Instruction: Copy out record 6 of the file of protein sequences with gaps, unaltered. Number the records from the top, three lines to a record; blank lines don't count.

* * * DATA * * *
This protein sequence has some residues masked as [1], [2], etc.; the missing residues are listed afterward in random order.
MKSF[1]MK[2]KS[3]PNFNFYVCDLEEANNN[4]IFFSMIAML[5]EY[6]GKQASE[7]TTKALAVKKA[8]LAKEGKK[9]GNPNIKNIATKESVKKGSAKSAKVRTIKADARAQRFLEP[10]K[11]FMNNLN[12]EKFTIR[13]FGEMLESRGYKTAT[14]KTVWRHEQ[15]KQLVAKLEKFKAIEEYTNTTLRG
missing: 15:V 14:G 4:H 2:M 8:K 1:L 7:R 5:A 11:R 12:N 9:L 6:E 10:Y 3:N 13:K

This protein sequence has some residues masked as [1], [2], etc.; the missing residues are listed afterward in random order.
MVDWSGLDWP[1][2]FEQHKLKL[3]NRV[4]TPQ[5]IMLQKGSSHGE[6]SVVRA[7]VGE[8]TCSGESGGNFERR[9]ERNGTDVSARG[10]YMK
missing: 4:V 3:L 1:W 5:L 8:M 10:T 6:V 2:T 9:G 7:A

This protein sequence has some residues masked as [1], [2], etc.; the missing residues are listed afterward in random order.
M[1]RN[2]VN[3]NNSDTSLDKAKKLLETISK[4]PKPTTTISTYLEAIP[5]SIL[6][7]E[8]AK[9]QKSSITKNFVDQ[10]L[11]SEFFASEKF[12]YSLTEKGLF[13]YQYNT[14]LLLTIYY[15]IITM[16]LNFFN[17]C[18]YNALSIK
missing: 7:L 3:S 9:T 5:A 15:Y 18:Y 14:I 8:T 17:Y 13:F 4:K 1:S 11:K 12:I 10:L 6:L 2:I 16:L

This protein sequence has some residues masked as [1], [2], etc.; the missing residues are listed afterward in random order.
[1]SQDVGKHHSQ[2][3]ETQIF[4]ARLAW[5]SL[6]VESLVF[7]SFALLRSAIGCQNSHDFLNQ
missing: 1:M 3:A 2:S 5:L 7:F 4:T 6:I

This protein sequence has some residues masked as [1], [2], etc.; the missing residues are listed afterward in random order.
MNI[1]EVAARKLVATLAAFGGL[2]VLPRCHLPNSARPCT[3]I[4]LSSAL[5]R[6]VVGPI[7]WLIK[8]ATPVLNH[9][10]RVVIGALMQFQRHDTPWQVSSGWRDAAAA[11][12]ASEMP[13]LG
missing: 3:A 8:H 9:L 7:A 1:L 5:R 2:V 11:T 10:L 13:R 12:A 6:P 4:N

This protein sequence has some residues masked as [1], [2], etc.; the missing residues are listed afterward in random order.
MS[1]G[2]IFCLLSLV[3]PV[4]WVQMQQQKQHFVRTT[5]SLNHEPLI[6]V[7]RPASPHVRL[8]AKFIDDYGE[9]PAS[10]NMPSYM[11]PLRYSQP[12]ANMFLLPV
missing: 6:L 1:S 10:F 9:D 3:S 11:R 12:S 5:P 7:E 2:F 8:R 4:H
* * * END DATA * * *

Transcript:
This protein sequence has some residues masked as [1], [2], etc.; the missing residues are listed afterward in random order.
MS[1]G[2]IFCLLSLV[3]PV[4]WVQMQQQKQHFVRTT[5]SLNHEPLI[6]V[7]RPASPHVRL[8]AKFIDDYGE[9]PAS[10]NMPSYM[11]PLRYSQP[12]ANMFLLPV
missing: 6:L 1:S 10:F 9:D 3:S 11:R 12:S 5:P 7:E 2:F 8:R 4:H